Pelvic muscle exercises — Exercises that tighten and tone the pelvic floor, or perineal, muscles. Also known as Kegel and PC muscle exercises.
Gale Encyclopedia of Medicine. Copyright 2008 The Gale Group, Inc. All rights reserved.
1. a system of instruction or teaching.
2. preparation by instruction and practice; see also education.
assertiveness training instruction in techniques for handling of interpersonal conflicts and threatening situations without either submissiveness or aggression; see also assertiveness training.
in the nursing interventions classification, a nursing intervention defined as assistance with the effective expression of feelings, needs, and ideas while respecting the rights of others.
autogenic training in the nursing interventions classification, a nursing intervention defined as assisting with self-suggestions about feelings of heaviness and warmth for the purpose of inducing relaxation.
bladder training a program designed to help a patient gain better control over the flow of urine; examples include prompted voiding, bladder drill, patterned urge response toileting, pelvic floor exercises, and double void. Called also urinary bladder training.
bowel training a program to help a patient to learn to evacuate the bowel at specific intervals; see also bowel training.
gait training systematic activities designed to promote walking with or without assistive devices.
impulse control training in the nursing interventions classification, a nursing intervention defined as assisting the patient to mediate impulsive behavior through application of problem-solving strategies to social and interpersonal situations.
memory training in the nursing interventions classification, a nursing intervention defined as facilitation of memory.
urinary bladder training
1. bladder training.
urinary habit training in the nursing interventions classification, a nursing intervention defined as establishing a predictable pattern of bladder emptying to prevent incontinence for persons with limited cognitive ability who have urge, stress, or functional incontinence.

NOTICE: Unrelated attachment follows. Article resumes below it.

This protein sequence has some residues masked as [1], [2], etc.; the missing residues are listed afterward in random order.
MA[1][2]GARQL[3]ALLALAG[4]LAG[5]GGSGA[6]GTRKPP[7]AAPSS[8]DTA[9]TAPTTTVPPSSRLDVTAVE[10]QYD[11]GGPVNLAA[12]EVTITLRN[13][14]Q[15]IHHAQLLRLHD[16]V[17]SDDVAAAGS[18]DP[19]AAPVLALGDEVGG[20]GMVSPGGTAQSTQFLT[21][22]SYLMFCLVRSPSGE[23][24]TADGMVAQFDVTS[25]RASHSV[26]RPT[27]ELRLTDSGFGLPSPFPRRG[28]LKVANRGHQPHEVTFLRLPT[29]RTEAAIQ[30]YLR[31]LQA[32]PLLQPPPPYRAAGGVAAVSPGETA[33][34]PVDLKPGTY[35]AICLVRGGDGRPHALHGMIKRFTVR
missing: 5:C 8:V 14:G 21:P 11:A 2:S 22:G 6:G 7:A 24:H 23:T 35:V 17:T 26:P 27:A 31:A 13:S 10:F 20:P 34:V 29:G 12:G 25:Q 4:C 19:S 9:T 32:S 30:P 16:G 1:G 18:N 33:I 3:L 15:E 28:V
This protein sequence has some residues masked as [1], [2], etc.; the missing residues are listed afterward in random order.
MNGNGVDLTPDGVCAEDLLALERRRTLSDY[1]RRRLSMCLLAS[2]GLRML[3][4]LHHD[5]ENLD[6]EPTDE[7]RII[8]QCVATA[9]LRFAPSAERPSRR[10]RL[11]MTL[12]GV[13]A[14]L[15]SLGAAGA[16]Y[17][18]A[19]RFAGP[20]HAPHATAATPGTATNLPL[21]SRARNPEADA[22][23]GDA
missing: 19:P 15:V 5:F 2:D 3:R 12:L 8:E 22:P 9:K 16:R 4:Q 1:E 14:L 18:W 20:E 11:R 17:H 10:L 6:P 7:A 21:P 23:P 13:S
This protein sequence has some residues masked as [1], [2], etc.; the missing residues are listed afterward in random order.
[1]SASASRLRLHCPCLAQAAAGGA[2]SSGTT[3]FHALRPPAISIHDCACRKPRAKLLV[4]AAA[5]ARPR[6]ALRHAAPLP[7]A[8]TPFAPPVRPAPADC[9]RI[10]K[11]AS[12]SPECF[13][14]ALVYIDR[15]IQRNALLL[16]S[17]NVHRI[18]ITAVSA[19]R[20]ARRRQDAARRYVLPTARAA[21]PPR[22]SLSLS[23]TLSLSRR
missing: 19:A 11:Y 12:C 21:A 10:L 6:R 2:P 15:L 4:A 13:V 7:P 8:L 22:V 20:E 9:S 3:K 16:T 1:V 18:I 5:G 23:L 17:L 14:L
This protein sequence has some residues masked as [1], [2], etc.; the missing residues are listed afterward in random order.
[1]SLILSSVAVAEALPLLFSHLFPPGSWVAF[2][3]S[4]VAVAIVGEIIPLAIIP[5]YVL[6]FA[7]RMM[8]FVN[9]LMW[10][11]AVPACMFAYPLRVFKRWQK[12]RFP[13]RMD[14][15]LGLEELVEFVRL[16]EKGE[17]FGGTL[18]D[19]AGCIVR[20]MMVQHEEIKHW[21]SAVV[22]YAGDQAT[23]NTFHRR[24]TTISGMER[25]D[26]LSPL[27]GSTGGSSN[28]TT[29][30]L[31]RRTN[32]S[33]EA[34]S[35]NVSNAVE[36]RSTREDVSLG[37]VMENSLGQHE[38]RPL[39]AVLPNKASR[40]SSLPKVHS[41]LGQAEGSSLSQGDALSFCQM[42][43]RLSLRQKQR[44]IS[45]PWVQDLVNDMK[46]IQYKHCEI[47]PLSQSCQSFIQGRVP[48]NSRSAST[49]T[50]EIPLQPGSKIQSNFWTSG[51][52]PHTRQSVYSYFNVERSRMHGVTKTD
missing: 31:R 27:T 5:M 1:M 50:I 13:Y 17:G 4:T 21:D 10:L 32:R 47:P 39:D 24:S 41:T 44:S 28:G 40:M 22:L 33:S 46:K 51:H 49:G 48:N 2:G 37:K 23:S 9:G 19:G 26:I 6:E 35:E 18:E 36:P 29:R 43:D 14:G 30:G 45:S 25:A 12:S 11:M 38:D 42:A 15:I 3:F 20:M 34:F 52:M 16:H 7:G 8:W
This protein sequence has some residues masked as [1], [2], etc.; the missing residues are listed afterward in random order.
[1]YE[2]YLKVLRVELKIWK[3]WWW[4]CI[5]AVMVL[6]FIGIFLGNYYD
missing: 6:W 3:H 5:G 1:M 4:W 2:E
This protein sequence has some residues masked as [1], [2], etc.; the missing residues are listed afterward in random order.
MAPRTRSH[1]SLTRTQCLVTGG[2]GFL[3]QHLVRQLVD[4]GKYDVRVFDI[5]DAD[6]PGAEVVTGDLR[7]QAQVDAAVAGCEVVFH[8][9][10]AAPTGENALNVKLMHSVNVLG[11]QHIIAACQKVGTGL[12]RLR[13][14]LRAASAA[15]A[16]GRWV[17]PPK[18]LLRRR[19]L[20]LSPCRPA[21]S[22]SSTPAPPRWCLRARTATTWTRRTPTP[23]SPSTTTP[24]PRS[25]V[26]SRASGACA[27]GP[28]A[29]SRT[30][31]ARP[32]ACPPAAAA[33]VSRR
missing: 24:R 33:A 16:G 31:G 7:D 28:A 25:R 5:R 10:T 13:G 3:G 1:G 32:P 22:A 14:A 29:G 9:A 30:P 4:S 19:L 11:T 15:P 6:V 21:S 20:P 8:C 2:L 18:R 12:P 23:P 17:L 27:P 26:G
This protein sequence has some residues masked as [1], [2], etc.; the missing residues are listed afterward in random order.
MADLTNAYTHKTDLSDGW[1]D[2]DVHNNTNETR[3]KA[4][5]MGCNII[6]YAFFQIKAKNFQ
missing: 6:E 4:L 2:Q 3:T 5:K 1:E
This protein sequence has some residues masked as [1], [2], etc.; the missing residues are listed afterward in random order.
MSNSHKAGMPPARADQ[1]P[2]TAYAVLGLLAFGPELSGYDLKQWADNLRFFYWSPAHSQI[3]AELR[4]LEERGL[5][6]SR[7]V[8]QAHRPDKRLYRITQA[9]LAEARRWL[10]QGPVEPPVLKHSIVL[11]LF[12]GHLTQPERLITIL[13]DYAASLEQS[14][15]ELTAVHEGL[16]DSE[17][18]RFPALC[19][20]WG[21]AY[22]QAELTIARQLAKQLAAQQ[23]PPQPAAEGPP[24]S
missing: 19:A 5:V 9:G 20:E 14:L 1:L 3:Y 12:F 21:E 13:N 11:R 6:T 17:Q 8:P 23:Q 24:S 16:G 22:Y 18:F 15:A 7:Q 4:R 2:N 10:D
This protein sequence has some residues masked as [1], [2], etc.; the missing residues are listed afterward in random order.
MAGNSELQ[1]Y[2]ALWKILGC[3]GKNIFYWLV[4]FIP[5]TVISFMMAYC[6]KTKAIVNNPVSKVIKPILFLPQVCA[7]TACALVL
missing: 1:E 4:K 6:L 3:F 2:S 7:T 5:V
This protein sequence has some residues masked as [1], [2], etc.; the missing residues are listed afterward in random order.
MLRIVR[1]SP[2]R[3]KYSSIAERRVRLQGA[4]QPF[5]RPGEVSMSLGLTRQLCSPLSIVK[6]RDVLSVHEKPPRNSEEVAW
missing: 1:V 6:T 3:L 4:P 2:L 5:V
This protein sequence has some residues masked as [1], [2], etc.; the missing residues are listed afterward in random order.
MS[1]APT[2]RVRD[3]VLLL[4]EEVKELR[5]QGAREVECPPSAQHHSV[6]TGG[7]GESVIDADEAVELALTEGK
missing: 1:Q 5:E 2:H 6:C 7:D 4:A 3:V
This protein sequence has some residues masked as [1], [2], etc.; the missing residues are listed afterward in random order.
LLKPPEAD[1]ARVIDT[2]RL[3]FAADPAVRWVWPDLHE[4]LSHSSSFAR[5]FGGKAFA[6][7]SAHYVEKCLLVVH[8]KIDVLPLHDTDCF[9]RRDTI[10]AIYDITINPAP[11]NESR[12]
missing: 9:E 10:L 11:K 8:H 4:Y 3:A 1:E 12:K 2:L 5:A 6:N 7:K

Miller-Keane Encyclopedia and Dictionary of Medicine, Nursing, and Allied Health, Seventh Edition. © 2003 by Saunders, an imprint of Elsevier, Inc. All rights reserved.
bladder retrainingThe use of behavioural therapy to manage an overactive bladder, which basically consists of not urinating for 10 or 15 minutes, to re-accustom the bladder to holding larger volumes.
Segen's Medical Dictionary. © 2012 Farlex, Inc. All rights reserved.
bladder trainingA type of biofeedback therapy used in Pts with urinary incontinence, a condition that affects1⁄3 of ♀ ≥ age 60; BT is based on a combination of behavior modification, scheduling of voluntary micturition, and Pt education that emphasizes neurologic control of lower urinary tract function. See Biofeedback training, Behavioral modification.
McGraw-Hill Concise Dictionary of Modern Medicine. © 2002 by The McGraw-Hill Companies, Inc.
blad·der train·ing(blad'ĕr trān'ing)
A predetermined schedule of voiding and toileting to maintain or improve bladder functioning.
Medical Dictionary for the Health Professions and Nursing © Farlex 2012